As we continue on our summer sermon
series, 20 questions in 10 weeks, today’s question is a pretty big one
that I think will help us think about some of the previous questions we’ve
tackled that are directly linked to laws found in the Old Testament, specifically
the questions about Same Gender Marriage and Sabbath.
Today’s question is, “Which Old
Testament Laws do Christians have to follow?”
Before I get into the thick of things
I think it is worth recommending everyone go home and read Luther’s explanation
of the 10 commandments as found in his Small Catechism, because that’s not the
direction I’m going today.
This question about Old Testament laws
is one that was first dealt with by the early church at the Jerusalem Council,
the record of which we find in both the 15th
chapter of the Acts of the Apostles, as well as in the 2nd chapter of Paul’s letter to the Galatians.
Let us pray
Both Acts and Galatians agree on why
the first council of Jerusalem
was called. It was about the question of circumcision.
Paul and Barnabas were serving a
Gentile church in Antioch, Syria and came into conflict with Jewish
Christians from Jerusalem
who insisted they were preaching a false gospel, because these Jewish
Christians believed to become Christian you need to become Jewish first. More
specifically, they needed to accept the most physical of community boundary
If you’ve ever read anything by Paul,
you’ll know very clearly his response to such requirements. Not only no, but hell no.
So Paul goes before the Apostles and
they discuss his Christian mission to reach the gentile world, and come up with
simple guidelines for Gentile Christians to follow—essentially they ask “Which
Old Testament Laws do Gentile
Christians have to follow?”
And that’s where Paul and the author
of Acts, we’ll call him Luke, disagree.
Luke says the decision made at the
Jerusalem Council was that Gentiles needed to follow four Old Testament Laws:
refrain from eating food offered to idols, as it is written in Exodus 34,
Meat that has
been strangled or containing blood, as in Leviticus 17 and 3.
And they must be
sexually chaste, as in Leviticus 18.
These are all laws found in the Torah
said to apply not only to Jews, but also to gentiles living with Jews.
So, as Luke understands the Council’s
decision, Gentile Christians are only
to follow the Old Testament Laws which were
put in place for Gentiles, and specifically put in place to make sure non-Jews don’t do offensive things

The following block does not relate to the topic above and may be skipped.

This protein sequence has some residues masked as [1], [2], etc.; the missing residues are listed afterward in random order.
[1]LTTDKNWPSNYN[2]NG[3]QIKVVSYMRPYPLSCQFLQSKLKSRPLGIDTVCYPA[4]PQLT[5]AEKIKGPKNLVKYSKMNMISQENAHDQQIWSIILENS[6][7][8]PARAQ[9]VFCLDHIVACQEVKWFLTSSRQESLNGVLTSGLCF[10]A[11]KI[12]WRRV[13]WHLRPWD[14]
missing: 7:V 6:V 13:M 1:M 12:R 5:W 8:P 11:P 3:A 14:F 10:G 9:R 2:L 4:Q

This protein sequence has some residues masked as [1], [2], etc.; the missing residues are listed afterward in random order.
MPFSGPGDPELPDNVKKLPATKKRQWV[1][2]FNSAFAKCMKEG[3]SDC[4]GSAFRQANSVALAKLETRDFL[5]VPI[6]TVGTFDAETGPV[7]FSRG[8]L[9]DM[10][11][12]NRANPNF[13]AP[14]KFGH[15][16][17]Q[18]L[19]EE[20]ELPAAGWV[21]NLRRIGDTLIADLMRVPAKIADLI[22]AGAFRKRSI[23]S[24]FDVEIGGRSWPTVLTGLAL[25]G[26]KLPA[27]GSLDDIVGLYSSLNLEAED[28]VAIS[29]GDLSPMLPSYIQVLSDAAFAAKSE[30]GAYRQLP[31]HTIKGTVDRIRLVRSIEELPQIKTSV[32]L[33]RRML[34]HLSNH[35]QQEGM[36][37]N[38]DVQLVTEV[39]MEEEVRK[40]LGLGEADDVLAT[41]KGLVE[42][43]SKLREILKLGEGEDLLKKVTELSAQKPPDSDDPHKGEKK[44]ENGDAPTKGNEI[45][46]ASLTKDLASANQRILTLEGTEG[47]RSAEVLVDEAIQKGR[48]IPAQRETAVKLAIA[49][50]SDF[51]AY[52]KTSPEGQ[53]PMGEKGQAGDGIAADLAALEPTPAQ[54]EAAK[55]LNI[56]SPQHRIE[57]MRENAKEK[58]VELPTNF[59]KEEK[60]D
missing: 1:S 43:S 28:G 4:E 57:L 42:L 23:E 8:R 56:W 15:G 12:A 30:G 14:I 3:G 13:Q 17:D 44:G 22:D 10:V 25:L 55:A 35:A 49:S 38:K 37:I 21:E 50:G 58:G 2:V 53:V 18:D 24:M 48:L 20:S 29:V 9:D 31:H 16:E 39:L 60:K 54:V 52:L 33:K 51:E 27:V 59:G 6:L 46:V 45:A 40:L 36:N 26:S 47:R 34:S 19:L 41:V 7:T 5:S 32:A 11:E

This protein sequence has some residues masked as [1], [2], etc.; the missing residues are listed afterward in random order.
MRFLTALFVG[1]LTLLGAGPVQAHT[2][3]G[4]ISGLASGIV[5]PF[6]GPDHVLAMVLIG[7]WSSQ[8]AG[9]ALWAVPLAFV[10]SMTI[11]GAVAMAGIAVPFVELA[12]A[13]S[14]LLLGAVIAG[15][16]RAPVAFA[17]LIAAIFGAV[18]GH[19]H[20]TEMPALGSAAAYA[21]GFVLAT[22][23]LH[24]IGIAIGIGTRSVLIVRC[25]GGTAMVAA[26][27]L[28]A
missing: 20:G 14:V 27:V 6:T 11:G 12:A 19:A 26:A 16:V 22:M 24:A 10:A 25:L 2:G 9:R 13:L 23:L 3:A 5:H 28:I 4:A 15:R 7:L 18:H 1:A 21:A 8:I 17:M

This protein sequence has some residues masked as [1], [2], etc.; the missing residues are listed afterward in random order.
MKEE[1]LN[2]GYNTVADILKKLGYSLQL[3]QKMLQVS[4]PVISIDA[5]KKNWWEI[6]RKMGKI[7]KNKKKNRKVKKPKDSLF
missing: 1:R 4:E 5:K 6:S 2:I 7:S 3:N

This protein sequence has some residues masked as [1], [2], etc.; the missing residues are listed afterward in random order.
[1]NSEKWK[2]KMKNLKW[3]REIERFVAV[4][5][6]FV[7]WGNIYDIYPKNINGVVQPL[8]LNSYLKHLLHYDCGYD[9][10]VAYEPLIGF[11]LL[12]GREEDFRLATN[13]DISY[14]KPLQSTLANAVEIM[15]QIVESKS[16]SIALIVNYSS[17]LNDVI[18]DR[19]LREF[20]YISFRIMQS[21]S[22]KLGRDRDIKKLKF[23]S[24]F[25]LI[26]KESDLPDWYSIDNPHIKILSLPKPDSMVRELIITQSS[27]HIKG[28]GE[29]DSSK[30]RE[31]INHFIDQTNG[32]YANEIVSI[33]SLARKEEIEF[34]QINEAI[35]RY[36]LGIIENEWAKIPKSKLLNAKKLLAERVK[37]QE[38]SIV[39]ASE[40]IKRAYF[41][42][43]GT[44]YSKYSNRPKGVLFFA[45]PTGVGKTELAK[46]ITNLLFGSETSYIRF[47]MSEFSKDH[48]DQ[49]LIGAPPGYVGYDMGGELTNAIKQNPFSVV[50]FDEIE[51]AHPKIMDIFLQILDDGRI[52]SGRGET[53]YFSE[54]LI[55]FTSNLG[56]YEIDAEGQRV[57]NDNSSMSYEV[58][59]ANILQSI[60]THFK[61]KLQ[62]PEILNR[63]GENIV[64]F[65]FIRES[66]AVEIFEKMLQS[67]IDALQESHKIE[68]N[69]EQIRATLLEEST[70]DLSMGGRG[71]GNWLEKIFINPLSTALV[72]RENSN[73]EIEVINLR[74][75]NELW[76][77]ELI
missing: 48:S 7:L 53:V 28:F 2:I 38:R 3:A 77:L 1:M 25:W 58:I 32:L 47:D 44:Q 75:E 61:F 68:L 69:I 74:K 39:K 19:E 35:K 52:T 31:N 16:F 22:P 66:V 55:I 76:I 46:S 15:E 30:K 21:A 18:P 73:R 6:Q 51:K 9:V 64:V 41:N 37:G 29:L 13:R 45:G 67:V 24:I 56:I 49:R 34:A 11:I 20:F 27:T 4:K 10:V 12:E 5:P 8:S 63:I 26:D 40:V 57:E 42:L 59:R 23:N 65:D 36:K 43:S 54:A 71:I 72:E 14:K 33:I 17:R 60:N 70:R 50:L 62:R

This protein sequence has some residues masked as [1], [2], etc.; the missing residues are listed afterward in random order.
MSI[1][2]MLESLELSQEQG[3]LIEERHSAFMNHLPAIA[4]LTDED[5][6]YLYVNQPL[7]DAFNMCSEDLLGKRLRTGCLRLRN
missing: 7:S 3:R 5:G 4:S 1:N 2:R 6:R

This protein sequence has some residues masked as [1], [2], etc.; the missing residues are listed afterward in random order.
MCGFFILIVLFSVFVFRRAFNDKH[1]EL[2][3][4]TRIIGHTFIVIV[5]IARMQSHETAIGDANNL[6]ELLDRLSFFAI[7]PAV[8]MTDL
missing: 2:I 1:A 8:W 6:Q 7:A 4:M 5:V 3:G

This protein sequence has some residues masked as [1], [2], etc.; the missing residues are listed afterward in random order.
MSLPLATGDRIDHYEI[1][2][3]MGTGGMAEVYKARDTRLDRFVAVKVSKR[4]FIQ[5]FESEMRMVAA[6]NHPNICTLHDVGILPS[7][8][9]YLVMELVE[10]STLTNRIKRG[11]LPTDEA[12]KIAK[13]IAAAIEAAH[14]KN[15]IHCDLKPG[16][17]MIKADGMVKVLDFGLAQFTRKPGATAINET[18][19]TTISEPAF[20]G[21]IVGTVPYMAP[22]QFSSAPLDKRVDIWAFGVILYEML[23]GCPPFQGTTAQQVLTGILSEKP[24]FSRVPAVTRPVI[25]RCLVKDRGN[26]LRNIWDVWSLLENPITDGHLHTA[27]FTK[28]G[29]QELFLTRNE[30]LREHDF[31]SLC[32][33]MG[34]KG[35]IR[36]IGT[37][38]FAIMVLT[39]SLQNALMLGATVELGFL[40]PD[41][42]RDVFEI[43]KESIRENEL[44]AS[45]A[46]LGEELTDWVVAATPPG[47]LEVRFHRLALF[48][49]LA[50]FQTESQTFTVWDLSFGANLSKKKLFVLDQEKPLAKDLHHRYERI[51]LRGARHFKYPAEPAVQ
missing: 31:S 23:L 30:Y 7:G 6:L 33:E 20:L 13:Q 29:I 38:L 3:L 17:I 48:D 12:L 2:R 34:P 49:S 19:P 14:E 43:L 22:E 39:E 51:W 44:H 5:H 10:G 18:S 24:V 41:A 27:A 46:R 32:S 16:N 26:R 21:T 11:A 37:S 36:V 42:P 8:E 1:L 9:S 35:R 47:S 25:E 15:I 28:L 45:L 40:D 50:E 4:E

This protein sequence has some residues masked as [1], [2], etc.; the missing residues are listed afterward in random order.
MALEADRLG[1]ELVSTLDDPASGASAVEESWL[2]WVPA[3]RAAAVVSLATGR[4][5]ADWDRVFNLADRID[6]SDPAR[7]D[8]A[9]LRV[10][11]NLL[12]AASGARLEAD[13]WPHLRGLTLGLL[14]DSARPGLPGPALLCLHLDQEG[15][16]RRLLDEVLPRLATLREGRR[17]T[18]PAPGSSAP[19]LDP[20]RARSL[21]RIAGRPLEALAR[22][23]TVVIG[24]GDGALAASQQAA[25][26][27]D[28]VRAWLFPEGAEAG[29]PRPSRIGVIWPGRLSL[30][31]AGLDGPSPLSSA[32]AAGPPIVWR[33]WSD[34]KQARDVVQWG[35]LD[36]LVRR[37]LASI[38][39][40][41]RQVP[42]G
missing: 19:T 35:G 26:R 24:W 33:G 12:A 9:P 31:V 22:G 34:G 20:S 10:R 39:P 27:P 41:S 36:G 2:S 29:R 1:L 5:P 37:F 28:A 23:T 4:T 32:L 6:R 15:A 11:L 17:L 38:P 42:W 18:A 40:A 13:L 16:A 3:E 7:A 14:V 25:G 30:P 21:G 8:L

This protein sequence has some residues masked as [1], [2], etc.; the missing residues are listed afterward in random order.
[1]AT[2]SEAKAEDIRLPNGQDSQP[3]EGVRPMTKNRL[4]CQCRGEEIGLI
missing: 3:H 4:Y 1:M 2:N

in the presence of Jews.
other words, if Jewish and Gentile Christians are in community together the
Gentile Christians need to make sure they don’t do things which would break fellowship
with their Jewish Christian brothers and sisters.
So that’s Luke’s account of what Paul
and the Apostles decided. It is not
however, Paul’s account of that decision.
Paul’s answer to the question, “Which
Old Testament Laws do Gentile Christians have to follow?” is much simpler. It
is “Remember the poor.” That’s it…
Okay, maybe that’s not it. The phrase “Remember the poor,” is
actually rather complex once you start looking at the other places where Paul
speaks in similar terms.
At face value of course this is an
admonition to take care of the least of these,
to not turn away from the poisonous effects of
or forget that
we are all beggars.
All themes we
can find throughout the Old Testament and especially in the Prophets.
But, for Paul, the Poor doesn’t just mean the actual poor, but also the Church in Jerusalem, the saintly apostles.
In addition, to a basic economic
understanding of “The Poor,”
he is also
speaking of his ongoing “collection for
the poor among the saints in Jerusalem,”
as he calls it in his letter to the Romans.
He understands full fellowship between
Jewish and Gentile Christians as involving money,
that the ethnic
divisions of his time were most plainly bridged by economic interdependence,
a sharing of funds for the sake of the ministry.
Few things connect you to another person,
like co-signing their lease/
Few things get your skin in the game, like
green-backs riding on that game.
Yet, even that doesn’t fully get to
where Paul is going with this collection. He sees the collection as a
fulfillment of prophecy.
Remember, the reason the three gentile
wise men show up bearing gifts for the Baby Jesus in Matthew, was to fulfill
prophecies about the wealth of the gentiles flooding into Jerusalem…
so too, Paul
believed the collection from the gentile
churches was cut from the same clothe—it was an end-times act, it was a
fulfillment of the scriptures.
So, again, to the question, “Which Old
Testament Laws do Christians have to follow?” It would seem between Paul and
Luke’s interpretations of the 1st council of Jerusalem,
we end up with rules that try to bridge
relationships between Christians who are different from one another.
The basic rules for us, are rules that bind us one to another.
They bind us economically to one another, but they also bind us to a modicum of
decency and consideration for the sensibilities of our brothers and sisters in
But, there is a bigger point to be
made here. Faith is not about rules, but about trust in the one who meets us in
Andrew James Forys (4eeees), there are
many laws that bind you, many rules by which you will be judged.
There are rules
about sex and Sabbath, money and mold, religious scruples and regard for
parents, and you will probably be judged
as wanting in at least some of those areas, but that doesn’t separate you
from the love of God in Christ Jesus our Lord.
The amazing thing about our Lord is
that he acts for us, even before we know how to act.
Our Lord promises life,
even when we are
even as we are
oppressed by Sin.
Jesus, through the water and the word,
make us his siblings, binds us to the family of God our Father, through the
power of the Holy Spirit.